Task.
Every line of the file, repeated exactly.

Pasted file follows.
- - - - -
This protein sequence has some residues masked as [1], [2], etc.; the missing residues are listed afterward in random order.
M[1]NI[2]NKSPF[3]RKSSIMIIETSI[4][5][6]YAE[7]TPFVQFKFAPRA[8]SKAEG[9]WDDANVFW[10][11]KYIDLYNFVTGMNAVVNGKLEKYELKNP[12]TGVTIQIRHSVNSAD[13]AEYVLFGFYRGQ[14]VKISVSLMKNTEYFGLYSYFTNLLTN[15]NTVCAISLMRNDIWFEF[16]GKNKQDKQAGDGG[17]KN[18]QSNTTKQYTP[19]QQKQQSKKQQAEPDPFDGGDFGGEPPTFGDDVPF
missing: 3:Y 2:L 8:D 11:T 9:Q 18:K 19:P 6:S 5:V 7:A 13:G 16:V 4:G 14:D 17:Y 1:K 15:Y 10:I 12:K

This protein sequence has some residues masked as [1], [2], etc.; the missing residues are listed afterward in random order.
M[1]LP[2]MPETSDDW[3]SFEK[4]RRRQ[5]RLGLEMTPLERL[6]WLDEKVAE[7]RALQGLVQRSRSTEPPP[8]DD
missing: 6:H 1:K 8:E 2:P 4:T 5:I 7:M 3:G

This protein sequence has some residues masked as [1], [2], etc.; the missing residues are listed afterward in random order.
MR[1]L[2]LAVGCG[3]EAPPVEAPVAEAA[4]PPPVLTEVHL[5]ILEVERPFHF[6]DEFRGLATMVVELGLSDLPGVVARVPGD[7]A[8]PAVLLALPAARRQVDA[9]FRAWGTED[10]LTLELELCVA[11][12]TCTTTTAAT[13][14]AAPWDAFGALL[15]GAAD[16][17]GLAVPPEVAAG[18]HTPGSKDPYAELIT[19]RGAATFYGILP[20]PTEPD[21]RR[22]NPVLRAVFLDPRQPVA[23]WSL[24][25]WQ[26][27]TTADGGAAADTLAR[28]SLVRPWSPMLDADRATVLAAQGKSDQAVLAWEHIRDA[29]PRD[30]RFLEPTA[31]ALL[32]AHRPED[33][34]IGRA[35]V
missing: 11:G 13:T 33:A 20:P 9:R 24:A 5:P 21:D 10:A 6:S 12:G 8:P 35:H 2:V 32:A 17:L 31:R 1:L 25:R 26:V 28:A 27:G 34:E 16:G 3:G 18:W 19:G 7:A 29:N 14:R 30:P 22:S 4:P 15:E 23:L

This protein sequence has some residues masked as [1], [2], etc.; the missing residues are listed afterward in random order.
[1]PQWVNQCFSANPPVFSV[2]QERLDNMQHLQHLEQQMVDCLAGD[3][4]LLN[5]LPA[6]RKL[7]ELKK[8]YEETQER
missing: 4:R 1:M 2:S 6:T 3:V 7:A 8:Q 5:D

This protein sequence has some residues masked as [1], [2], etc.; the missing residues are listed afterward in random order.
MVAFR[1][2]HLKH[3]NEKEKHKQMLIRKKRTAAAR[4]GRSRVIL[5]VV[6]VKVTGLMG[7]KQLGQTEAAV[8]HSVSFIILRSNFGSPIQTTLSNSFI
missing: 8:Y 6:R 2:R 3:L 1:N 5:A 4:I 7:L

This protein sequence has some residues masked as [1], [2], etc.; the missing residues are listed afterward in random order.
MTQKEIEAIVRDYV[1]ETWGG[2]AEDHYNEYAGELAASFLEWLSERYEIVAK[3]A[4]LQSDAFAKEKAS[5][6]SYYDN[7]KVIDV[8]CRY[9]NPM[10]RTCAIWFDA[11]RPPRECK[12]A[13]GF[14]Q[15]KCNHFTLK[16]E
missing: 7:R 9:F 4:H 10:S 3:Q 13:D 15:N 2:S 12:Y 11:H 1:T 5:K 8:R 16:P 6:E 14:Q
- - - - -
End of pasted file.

This protein sequence has some residues masked as [1], [2], etc.; the missing residues are listed afterward in random order.
M[1]NI[2]NKSPF[3]RKSSIMIIETSI[4][5][6]YAE[7]TPFVQFKFAPRA[8]SKAEG[9]WDDANVFW[10][11]KYIDLYNFVTGMNAVVNGKLEKYELKNP[12]TGVTIQIRHSVNSAD[13]AEYVLFGFYRGQ[14]VKISVSLMKNTEYFGLYSYFTNLLTN[15]NTVCAISLMRNDIWFEF[16]GKNKQDKQAGDGG[17]KN[18]QSNTTKQYTP[19]QQKQQSKKQQAEPDPFDGGDFGGEPPTFGDDVPF
missing: 3:Y 2:L 8:D 11:T 9:Q 18:K 19:P 6:S 5:V 7:A 13:G 16:V 4:G 14:D 17:Y 1:K 15:Y 10:I 12:K

This protein sequence has some residues masked as [1], [2], etc.; the missing residues are listed afterward in random order.
M[1]LP[2]MPETSDDW[3]SFEK[4]RRRQ[5]RLGLEMTPLERL[6]WLDEKVAE[7]RALQGLVQRSRSTEPPP[8]DD
missing: 6:H 1:K 8:E 2:P 4:T 5:I 7:M 3:G

This protein sequence has some residues masked as [1], [2], etc.; the missing residues are listed afterward in random order.
MR[1]L[2]LAVGCG[3]EAPPVEAPVAEAA[4]PPPVLTEVHL[5]ILEVERPFHF[6]DEFRGLATMVVELGLSDLPGVVARVPGD[7]A[8]PAVLLALPAARRQVDA[9]FRAWGTED[10]LTLELELCVA[11][12]TCTTTTAAT[13][14]AAPWDAFGALL[15]GAAD[16][17]GLAVPPEVAAG[18]HTPGSKDPYAELIT[19]RGAATFYGILP[20]PTEPD[21]RR[22]NPVLRAVFLDPRQPVA[23]WSL[24][25]WQ[26][27]TTADGGAAADTLAR[28]SLVRPWSPMLDADRATVLAAQGKSDQAVLAWEHIRDA[29]PRD[30]RFLEPTA[31]ALL[32]AHRPED[33][34]IGRA[35]V
missing: 11:G 13:T 33:A 20:P 9:R 24:A 5:P 21:D 10:A 6:S 12:G 8:P 35:H 2:V 32:A 17:L 31:R 1:L 25:R 26:V 28:A 27:G 34:E 16:G 3:G 18:W 19:G 7:A 29:N 14:R 30:P 22:S 4:P 15:E 23:L

This protein sequence has some residues masked as [1], [2], etc.; the missing residues are listed afterward in random order.
[1]PQWVNQCFSANPPVFSV[2]QERLDNMQHLQHLEQQMVDCLAGD[3][4]LLN[5]LPA[6]RKL[7]ELKK[8]YEETQER
missing: 4:R 1:M 2:S 6:T 3:V 7:A 8:Q 5:D

This protein sequence has some residues masked as [1], [2], etc.; the missing residues are listed afterward in random order.
MVAFR[1][2]HLKH[3]NEKEKHKQMLIRKKRTAAAR[4]GRSRVIL[5]VV[6]VKVTGLMG[7]KQLGQTEAAV[8]HSVSFIILRSNFGSPIQTTLSNSFI
missing: 8:Y 6:R 2:R 3:L 1:N 5:A 4:I 7:L

This protein sequence has some residues masked as [1], [2], etc.; the missing residues are listed afterward in random order.
MTQKEIEAIVRDYV[1]ETWGG[2]AEDHYNEYAGELAASFLEWLSERYEIVAK[3]A[4]LQSDAFAKEKAS[5][6]SYYDN[7]KVIDV[8]CRY[9]NPM[10]RTCAIWFDA[11]RPPRECK[12]A[13]GF[14]Q[15]KCNHFTLK[16]E
missing: 7:R 9:F 4:H 10:S 3:Q 13:D 15:N 2:S 12:Y 11:H 1:T 5:K 8:R 16:P 6:E 14:Q